George F. Smith
The Fuzzies and the Hairies seized the spotlight that year. The rest of us existed to let those two pile up wins and play for the championship.
School officials who ran the Saturday morning basketball league frowned at those names, especially Mr. Bereman, the gym teacher/football coach built like a wire who loved his job because it gave him an opportunity to practice sadism legally. He was never without his clipboard, glasses, or suspicious look.
Hairies? Fuzzies? Those names are strongly suggestive. Frown.
A grown-up's frown in 1958 usually foreshadowed something worse, so we were braced for Bereman to go airborne. Surprisingly, he let the names stand, in the usual adult way of granting permission without approval, not knowing such a minuscule concession could be cited in later years as an incubator of our moral decay.
The Saturday morning league was a consolation for those of us who tried to make the school team. Amherst had for years towered over the competition in Western New York high school hoops. If you were inclined to wager, you bet on the margin of victory, not on whether they would win. Only a few were chosen to carry on the school's dominance each year, leaving a lot of us available for less glorious activities.
"Spider" Mike Bray captained the Hairies, "Banger" Steve Altman piloted the Fuzzies. They built their squads with the best and most popular discards from the school team tryouts. Spider was a lean speedster and master of the no-look pass; Banger was a burly loudmouth with a quick temper who lived to win.
On sign-up day in the gym three other teams emerged, but a few of us were still homeless. Bereman hollered out that anyone not on a team should go over to the east corner basket and wait there. As we arrived one by one we met like strangers on an elevator, standing around and averting each other's eyes.
From this debris of double-discards our team was born.
For our captain we elected a stoop-shouldered kid named Bob whose favorite TV show was Maverick and whose scout-leader father had taught him that planning and preparation could occasionally offset serious shortcomings.
Maverick had ways of dealing with shortcomings, too.
"So, what are you guys called? The Creepies?" Bereman asked when he came over to take our names down.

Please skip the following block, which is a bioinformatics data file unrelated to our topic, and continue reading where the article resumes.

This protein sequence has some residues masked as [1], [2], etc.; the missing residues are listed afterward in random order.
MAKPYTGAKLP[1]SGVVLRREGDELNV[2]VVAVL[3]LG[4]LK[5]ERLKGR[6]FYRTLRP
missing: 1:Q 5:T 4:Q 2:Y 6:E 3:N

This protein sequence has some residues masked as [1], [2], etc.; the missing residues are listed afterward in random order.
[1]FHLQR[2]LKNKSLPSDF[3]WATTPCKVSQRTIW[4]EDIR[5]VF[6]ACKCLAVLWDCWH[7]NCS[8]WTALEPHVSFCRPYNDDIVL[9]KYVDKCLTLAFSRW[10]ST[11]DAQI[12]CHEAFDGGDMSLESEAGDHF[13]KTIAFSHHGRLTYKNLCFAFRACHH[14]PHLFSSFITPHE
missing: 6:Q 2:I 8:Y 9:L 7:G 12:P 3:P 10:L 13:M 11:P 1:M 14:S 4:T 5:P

"Nope. Niagara," Bob said with a broad grin, enjoying his role as bearer of the unexpected.
A week later we had our only preseason game—against the Fuzzies.
“You guys better not miss any shots,” Banger warned as we took the court. He was smiling. The Fuzzies had recently held their own in a scrimmage against the school team, and four of his five starters measured taller than any of us. Banger, the football team's fullback, was built wide but not particularly high. Naturally, we figured to get killed.
It turned out the Fuzzies were so confident of winning when it counted they could afford to drop a nothing game to a bunch of nonentities like us. At least that’s what they assured us afterward in the locker room.
We were inclined to believe them, but winning left grounds for doubt. Had Paul, our guard, simply had a hot shooting day? We guessed probably so. Banger or Spider would've recruited him if he'd been any good. Then we had this guy, Ed. Ed liked baseline jumpers and made them more often than not. No one knew Ed very well either, so we figured he’d just been lucky, too.
But Bob and I, we wondered.
We started the regular season by proving the Fuzzies right. True to their promise, they beat us—in a close game.
In the late Fifties, the “team player” phrase so rampant now hadn't been coined yet, but that didn’t stop us from thinking that way. A team, we agreed, had players with roles, and the role of the shooters was to take good shots. The other players would get the ball to them. Paul and Ed, we decreed, would be our shooters. If we wanted to win, that's the way it had to be.